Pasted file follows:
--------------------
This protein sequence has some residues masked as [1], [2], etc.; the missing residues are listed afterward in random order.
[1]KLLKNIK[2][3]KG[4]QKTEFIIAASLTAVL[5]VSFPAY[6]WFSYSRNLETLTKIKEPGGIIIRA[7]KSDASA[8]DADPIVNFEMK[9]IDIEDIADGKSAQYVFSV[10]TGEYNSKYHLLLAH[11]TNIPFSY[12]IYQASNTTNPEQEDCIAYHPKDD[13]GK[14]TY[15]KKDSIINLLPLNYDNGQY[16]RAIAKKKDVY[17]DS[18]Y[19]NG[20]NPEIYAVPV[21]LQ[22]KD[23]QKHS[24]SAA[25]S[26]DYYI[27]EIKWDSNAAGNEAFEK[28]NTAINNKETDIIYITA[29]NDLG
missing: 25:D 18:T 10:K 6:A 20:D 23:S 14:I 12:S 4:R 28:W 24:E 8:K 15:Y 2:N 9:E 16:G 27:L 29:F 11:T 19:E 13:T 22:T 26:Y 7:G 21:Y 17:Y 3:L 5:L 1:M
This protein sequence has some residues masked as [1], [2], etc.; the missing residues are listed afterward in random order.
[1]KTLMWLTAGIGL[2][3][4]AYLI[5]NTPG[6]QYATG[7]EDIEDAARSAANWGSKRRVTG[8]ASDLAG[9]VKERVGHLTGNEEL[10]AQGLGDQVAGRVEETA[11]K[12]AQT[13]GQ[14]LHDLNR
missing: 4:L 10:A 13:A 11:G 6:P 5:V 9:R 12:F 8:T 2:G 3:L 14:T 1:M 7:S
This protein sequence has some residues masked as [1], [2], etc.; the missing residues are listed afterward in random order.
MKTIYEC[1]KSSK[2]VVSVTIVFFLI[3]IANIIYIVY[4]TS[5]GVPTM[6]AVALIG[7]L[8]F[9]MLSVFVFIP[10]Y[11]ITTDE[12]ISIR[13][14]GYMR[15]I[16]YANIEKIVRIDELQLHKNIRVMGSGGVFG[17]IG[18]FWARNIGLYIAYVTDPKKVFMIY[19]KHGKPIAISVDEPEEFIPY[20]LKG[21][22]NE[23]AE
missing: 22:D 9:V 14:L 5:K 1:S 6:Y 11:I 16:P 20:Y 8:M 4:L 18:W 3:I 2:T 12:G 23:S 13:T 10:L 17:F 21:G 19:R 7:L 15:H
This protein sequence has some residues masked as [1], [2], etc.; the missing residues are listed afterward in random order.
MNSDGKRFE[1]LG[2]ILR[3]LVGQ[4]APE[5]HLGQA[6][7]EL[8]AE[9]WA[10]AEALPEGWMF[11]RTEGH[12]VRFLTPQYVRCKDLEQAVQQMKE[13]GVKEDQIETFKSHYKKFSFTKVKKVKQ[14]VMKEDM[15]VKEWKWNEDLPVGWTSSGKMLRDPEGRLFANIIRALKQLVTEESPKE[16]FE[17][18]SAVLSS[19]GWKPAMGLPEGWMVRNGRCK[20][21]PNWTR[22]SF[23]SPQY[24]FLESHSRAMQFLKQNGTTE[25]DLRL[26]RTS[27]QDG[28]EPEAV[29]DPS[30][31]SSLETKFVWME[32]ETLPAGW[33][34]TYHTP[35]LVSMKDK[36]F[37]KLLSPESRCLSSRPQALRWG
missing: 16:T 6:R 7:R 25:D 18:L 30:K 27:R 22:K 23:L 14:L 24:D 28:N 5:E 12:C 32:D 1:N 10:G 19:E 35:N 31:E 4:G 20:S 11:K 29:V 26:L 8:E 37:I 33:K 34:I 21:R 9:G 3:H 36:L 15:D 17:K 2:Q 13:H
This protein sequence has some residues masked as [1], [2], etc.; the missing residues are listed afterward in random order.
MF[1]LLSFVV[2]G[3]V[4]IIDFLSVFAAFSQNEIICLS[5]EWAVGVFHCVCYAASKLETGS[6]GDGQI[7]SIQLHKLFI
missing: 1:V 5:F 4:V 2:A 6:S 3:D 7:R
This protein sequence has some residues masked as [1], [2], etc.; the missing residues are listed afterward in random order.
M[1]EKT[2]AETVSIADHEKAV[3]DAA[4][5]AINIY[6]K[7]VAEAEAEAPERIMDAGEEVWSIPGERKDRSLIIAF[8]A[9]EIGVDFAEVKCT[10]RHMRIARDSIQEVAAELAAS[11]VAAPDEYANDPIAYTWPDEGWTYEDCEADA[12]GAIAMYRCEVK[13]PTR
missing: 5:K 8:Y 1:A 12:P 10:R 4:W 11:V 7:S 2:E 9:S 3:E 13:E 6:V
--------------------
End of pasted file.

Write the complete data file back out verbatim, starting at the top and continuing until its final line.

This protein sequence has some residues masked as [1], [2], etc.; the missing residues are listed afterward in random order.
[1]KLLKNIK[2][3]KG[4]QKTEFIIAASLTAVL[5]VSFPAY[6]WFSYSRNLETLTKIKEPGGIIIRA[7]KSDASA[8]DADPIVNFEMK[9]IDIEDIADGKSAQYVFSV[10]TGEYNSKYHLLLAH[11]TNIPFSY[12]IYQASNTTNPEQEDCIAYHPKDD[13]GK[14]TY[15]KKDSIINLLPLNYDNGQY[16]RAIAKKKDVY[17]DS[18]Y[19]NG[20]NPEIYAVPV[21]LQ[22]KD[23]QKHS[24]SAA[25]S[26]DYYI[27]EIKWDSNAAGNEAFEK[28]NTAINNKETDIIYITA[29]NDLG
missing: 25:D 18:T 10:K 6:A 20:D 23:S 14:I 12:S 4:R 28:W 24:E 8:K 15:Y 2:N 9:E 16:G 27:L 29:F 11:T 19:E 13:T 22:T 26:Y 7:G 21:Y 17:Y 3:L 5:L 1:M
This protein sequence has some residues masked as [1], [2], etc.; the missing residues are listed afterward in random order.
[1]KTLMWLTAGIGL[2][3][4]AYLI[5]NTPG[6]QYATG[7]EDIEDAARSAANWGSKRRVTG[8]ASDLAG[9]VKERVGHLTGNEEL[10]AQGLGDQVAGRVEETA[11]K[12]AQT[13]GQ[14]LHDLNR
missing: 4:L 10:A 13:A 11:G 6:P 5:V 9:R 12:F 8:T 2:G 3:L 14:T 1:M 7:S
This protein sequence has some residues masked as [1], [2], etc.; the missing residues are listed afterward in random order.
MKTIYEC[1]KSSK[2]VVSVTIVFFLI[3]IANIIYIVY[4]TS[5]GVPTM[6]AVALIG[7]L[8]F[9]MLSVFVFIP[10]Y[11]ITTDE[12]ISIR[13][14]GYMR[15]I[16]YANIEKIVRIDELQLHKNIRVMGSGGVFG[17]IG[18]FWARNIGLYIAYVTDPKKVFMIY[19]KHGKPIAISVDEPEEFIPY[20]LKG[21][22]NE[23]AE
missing: 22:D 9:V 14:L 5:K 1:S 6:Y 11:I 16:P 20:Y 8:M 4:L 18:W 3:I 2:T 12:G 23:S 13:T 10:L 17:F 21:G 19:R 7:L 15:H
This protein sequence has some residues masked as [1], [2], etc.; the missing residues are listed afterward in random order.
MNSDGKRFE[1]LG[2]ILR[3]LVGQ[4]APE[5]HLGQA[6][7]EL[8]AE[9]WA[10]AEALPEGWMF[11]RTEGH[12]VRFLTPQYVRCKDLEQAVQQMKE[13]GVKEDQIETFKSHYKKFSFTKVKKVKQ[14]VMKEDM[15]VKEWKWNEDLPVGWTSSGKMLRDPEGRLFANIIRALKQLVTEESPKE[16]FE[17][18]SAVLSS[19]GWKPAMGLPEGWMVRNGRCK[20][21]PNWTR[22]SF[23]SPQY[24]FLESHSRAMQFLKQNGTTE[25]DLRL[26]RTS[27]QDG[28]EPEAV[29]DPS[30][31]SSLETKFVWME[32]ETLPAGW[33][34]TYHTP[35]LVSMKDK[36]F[37]KLLSPESRCLSSRPQALRWG
missing: 16:T 6:R 7:R 25:D 18:L 30:K 27:R 22:K 23:L 14:L 24:D 28:N 5:E 12:C 32:D 1:N 10:G 19:E 35:N 31:E 4:G 20:S 11:K 29:V 26:L 8:E 37:I 33:K 34:I 21:R 9:G 3:H 36:L 15:D 17:K 2:Q 13:H
This protein sequence has some residues masked as [1], [2], etc.; the missing residues are listed afterward in random order.
MF[1]LLSFVV[2]G[3]V[4]IIDFLSVFAAFSQNEIICLS[5]EWAVGVFHCVCYAASKLETGS[6]GDGQI[7]SIQLHKLFI
missing: 1:V 5:F 4:V 2:A 6:S 3:D 7:R
This protein sequence has some residues masked as [1], [2], etc.; the missing residues are listed afterward in random order.
M[1]EKT[2]AETVSIADHEKAV[3]DAA[4][5]AINIY[6]K[7]VAEAEAEAPERIMDAGEEVWSIPGERKDRSLIIAF[8]A[9]EIGVDFAEVKCT[10]RHMRIARDSIQEVAAELAAS[11]VAAPDEYANDPIAYTWPDEGWTYEDCEADA[12]GAIAMYRCEVK[13]PTR
missing: 5:K 8:Y 1:A 12:P 10:R 4:W 11:V 7:S 2:E 9:S 3:E 13:E 6:V